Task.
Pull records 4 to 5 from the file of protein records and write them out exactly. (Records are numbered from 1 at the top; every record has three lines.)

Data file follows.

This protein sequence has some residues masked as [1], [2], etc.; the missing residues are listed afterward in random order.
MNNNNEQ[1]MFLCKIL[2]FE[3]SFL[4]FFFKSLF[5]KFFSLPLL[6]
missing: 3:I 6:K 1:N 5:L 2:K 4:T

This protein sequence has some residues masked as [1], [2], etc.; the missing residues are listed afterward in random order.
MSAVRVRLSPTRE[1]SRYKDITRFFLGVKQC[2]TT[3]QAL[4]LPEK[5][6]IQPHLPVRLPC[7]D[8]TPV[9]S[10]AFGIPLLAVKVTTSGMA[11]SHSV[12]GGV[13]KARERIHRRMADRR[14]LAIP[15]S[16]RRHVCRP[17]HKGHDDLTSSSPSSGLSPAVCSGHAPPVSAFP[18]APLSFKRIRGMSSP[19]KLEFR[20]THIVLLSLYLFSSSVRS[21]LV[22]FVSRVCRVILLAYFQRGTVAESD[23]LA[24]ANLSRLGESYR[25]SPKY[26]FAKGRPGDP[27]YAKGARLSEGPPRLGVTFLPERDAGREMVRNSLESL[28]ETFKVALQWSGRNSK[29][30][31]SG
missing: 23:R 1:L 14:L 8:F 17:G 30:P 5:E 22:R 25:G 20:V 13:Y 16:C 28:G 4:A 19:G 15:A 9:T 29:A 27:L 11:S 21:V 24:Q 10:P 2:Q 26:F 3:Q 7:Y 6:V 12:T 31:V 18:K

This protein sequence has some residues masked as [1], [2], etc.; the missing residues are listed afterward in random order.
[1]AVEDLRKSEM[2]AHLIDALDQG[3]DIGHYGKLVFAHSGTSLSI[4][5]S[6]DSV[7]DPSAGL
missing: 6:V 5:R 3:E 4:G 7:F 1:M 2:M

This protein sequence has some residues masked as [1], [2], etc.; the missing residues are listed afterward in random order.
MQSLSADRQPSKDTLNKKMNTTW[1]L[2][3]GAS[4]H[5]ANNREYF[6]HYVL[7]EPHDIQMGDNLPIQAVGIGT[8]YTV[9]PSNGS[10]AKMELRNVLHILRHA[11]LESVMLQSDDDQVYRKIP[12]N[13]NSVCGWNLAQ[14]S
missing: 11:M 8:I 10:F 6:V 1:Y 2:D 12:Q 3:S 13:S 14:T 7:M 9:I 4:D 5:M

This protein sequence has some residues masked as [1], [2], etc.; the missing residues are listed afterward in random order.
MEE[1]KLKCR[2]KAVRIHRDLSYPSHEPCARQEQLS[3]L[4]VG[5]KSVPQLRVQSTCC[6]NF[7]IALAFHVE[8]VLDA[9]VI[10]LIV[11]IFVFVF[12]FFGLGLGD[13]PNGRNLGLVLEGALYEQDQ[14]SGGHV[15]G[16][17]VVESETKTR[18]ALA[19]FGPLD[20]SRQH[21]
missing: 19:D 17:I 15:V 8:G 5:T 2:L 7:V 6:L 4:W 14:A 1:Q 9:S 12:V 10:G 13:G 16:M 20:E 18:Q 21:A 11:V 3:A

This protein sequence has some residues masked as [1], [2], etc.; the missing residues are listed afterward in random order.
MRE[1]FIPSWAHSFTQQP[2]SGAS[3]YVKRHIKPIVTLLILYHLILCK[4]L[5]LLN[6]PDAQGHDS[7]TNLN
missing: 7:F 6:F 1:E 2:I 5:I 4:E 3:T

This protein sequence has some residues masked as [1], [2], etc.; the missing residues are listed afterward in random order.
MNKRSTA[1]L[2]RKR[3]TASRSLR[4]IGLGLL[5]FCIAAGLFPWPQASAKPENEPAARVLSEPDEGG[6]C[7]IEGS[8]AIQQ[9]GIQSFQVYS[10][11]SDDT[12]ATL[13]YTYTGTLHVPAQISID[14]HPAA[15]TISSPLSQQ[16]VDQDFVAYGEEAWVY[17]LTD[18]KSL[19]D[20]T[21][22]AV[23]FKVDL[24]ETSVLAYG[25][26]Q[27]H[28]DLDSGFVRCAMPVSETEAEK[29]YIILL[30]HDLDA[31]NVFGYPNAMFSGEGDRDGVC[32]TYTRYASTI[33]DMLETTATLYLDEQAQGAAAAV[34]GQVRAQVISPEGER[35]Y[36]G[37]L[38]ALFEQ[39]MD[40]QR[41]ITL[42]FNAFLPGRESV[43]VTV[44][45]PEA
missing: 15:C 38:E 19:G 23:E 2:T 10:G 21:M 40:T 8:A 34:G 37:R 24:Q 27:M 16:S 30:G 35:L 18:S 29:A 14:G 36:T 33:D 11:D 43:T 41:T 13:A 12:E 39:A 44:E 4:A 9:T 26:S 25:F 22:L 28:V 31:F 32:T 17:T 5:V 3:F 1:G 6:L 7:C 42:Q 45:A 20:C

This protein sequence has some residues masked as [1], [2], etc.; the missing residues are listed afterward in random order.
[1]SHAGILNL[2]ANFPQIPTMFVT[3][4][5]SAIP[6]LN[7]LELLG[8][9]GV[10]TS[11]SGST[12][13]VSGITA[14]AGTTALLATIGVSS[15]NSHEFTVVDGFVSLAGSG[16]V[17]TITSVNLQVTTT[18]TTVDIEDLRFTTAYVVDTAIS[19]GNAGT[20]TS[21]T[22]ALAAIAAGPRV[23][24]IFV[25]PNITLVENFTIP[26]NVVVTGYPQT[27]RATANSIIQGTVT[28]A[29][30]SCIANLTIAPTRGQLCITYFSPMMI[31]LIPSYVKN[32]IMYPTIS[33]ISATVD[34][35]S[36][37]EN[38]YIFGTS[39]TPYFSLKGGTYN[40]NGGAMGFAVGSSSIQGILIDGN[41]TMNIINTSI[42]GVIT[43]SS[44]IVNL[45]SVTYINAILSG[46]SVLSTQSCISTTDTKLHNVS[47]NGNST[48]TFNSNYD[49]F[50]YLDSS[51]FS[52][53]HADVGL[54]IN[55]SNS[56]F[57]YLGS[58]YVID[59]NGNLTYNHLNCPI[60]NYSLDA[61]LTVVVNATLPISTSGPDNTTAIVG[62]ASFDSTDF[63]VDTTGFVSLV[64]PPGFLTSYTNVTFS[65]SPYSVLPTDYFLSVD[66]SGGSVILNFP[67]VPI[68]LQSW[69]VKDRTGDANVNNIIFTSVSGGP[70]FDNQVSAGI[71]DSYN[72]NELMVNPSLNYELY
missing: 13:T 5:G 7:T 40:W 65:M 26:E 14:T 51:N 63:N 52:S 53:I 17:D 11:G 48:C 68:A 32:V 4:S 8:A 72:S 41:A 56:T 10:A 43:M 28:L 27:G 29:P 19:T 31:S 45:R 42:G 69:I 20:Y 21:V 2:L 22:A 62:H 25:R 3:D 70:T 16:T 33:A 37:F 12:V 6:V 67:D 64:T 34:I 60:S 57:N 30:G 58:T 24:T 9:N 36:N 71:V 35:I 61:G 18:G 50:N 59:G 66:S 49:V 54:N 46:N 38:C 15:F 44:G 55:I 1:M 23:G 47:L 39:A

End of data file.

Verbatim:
This protein sequence has some residues masked as [1], [2], etc.; the missing residues are listed afterward in random order.
MQSLSADRQPSKDTLNKKMNTTW[1]L[2][3]GAS[4]H[5]ANNREYF[6]HYVL[7]EPHDIQMGDNLPIQAVGIGT[8]YTV[9]PSNGS[10]AKMELRNVLHILRHA[11]LESVMLQSDDDQVYRKIP[12]N[13]NSVCGWNLAQ[14]S
missing: 11:M 8:I 10:F 6:V 1:Y 2:D 12:Q 3:S 13:S 14:T 7:M 9:I 4:D 5:M

This protein sequence has some residues masked as [1], [2], etc.; the missing residues are listed afterward in random order.
MEE[1]KLKCR[2]KAVRIHRDLSYPSHEPCARQEQLS[3]L[4]VG[5]KSVPQLRVQSTCC[6]NF[7]IALAFHVE[8]VLDA[9]VI[10]LIV[11]IFVFVF[12]FFGLGLGD[13]PNGRNLGLVLEGALYEQDQ[14]SGGHV[15]G[16][17]VVESETKTR[18]ALA[19]FGPLD[20]SRQH[21]
missing: 19:D 17:I 15:V 8:G 5:T 2:L 7:V 6:L 4:W 14:A 1:Q 9:S 12:V 10:G 13:G 16:M 20:E 18:Q 21:A 11:V 3:A